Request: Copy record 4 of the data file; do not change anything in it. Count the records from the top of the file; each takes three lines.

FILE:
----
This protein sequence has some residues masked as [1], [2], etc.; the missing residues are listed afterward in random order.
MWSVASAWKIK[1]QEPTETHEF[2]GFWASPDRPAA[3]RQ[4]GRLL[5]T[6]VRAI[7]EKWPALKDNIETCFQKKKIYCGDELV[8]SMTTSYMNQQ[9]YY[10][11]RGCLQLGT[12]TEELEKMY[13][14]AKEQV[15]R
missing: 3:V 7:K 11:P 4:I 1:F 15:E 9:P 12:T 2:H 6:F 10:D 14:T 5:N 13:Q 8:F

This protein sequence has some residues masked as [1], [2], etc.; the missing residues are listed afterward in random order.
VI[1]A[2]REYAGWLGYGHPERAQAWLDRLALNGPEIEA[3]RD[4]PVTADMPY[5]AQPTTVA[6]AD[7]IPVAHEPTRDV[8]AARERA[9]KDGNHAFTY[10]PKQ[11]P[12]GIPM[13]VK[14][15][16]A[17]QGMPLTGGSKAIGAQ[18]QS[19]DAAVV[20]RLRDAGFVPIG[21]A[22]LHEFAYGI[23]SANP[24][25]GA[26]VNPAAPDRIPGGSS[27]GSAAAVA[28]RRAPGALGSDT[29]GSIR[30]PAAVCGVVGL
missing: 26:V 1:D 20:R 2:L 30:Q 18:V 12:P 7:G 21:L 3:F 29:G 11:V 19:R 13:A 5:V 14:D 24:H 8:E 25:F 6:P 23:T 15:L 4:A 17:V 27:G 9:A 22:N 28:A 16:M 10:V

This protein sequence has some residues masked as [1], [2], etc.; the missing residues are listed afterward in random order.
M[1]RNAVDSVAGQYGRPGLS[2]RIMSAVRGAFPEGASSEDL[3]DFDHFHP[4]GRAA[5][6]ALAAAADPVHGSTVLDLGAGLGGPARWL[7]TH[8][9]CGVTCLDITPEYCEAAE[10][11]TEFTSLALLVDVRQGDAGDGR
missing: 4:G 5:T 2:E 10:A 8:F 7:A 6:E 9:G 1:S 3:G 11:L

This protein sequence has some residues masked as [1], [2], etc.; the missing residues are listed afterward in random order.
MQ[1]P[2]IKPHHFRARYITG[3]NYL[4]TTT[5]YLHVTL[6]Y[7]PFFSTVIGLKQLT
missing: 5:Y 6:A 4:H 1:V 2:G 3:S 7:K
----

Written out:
This protein sequence has some residues masked as [1], [2], etc.; the missing residues are listed afterward in random order.
MQ[1]P[2]IKPHHFRARYITG[3]NYL[4]TTT[5]YLHVTL[6]Y[7]PFFSTVIGLKQLT
missing: 5:Y 6:A 4:H 1:V 2:G 3:S 7:K